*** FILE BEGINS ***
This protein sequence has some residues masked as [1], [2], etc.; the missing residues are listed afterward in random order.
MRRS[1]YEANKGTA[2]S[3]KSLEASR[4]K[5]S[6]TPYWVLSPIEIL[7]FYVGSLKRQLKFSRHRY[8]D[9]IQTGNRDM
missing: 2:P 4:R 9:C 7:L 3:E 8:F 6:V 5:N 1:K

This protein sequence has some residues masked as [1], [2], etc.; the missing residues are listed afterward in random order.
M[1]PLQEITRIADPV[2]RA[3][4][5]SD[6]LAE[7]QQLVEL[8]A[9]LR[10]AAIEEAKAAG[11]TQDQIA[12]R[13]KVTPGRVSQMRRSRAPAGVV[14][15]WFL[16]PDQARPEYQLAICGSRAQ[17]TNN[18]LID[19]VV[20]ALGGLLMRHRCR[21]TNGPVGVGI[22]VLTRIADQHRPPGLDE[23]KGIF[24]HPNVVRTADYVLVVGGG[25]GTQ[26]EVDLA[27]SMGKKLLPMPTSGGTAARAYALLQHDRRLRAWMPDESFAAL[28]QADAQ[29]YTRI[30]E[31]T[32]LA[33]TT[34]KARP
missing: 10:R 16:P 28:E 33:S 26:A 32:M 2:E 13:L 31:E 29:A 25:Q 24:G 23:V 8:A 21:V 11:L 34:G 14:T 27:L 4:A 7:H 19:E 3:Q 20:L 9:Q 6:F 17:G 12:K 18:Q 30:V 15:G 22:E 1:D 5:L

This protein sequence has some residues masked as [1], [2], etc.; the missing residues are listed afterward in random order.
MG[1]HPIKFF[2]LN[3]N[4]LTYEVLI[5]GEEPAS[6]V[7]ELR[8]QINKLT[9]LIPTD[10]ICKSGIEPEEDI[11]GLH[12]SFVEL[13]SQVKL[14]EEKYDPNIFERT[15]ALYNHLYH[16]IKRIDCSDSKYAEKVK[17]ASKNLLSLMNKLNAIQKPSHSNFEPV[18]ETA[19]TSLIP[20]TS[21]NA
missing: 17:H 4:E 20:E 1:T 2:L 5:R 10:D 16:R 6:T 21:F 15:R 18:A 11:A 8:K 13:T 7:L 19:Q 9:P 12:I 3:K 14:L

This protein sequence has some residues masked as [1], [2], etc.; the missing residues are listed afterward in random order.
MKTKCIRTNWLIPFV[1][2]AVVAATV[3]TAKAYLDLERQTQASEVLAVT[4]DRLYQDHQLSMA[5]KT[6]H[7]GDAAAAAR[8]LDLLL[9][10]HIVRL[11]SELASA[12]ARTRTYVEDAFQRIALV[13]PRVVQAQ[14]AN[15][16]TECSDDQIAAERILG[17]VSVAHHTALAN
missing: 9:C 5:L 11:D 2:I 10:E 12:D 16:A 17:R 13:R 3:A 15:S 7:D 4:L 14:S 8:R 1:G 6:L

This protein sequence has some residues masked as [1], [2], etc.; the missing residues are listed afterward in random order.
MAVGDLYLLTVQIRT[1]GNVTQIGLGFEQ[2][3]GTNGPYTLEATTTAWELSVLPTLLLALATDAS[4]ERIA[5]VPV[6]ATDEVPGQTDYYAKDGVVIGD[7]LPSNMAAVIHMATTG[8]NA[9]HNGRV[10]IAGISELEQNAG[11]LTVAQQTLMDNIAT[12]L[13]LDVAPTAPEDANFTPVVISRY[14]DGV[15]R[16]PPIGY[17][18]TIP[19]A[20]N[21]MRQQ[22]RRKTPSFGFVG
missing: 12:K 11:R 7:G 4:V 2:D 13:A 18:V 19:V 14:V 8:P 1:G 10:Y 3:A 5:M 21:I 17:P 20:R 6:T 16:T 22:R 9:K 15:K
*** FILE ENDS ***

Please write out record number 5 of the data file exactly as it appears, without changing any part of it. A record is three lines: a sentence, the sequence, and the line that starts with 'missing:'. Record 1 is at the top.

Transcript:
This protein sequence has some residues masked as [1], [2], etc.; the missing residues are listed afterward in random order.
MAVGDLYLLTVQIRT[1]GNVTQIGLGFEQ[2][3]GTNGPYTLEATTTAWELSVLPTLLLALATDAS[4]ERIA[5]VPV[6]ATDEVPGQTDYYAKDGVVIGD[7]LPSNMAAVIHMATTG[8]NA[9]HNGRV[10]IAGISELEQNAG[11]LTVAQQTLMDNIAT[12]L[13]LDVAPTAPEDANFTPVVISRY[14]DGV[15]R[16]PPIGY[17][18]TIP[19]A[20]N[21]MRQQ[22]RRKTPSFGFVG
missing: 12:K 11:R 7:G 4:V 2:D 13:A 18:V 19:V 14:V 8:P 1:G 10:Y 3:A 5:M 21:I 17:P 20:R 6:T 16:T 22:R 9:K 15:K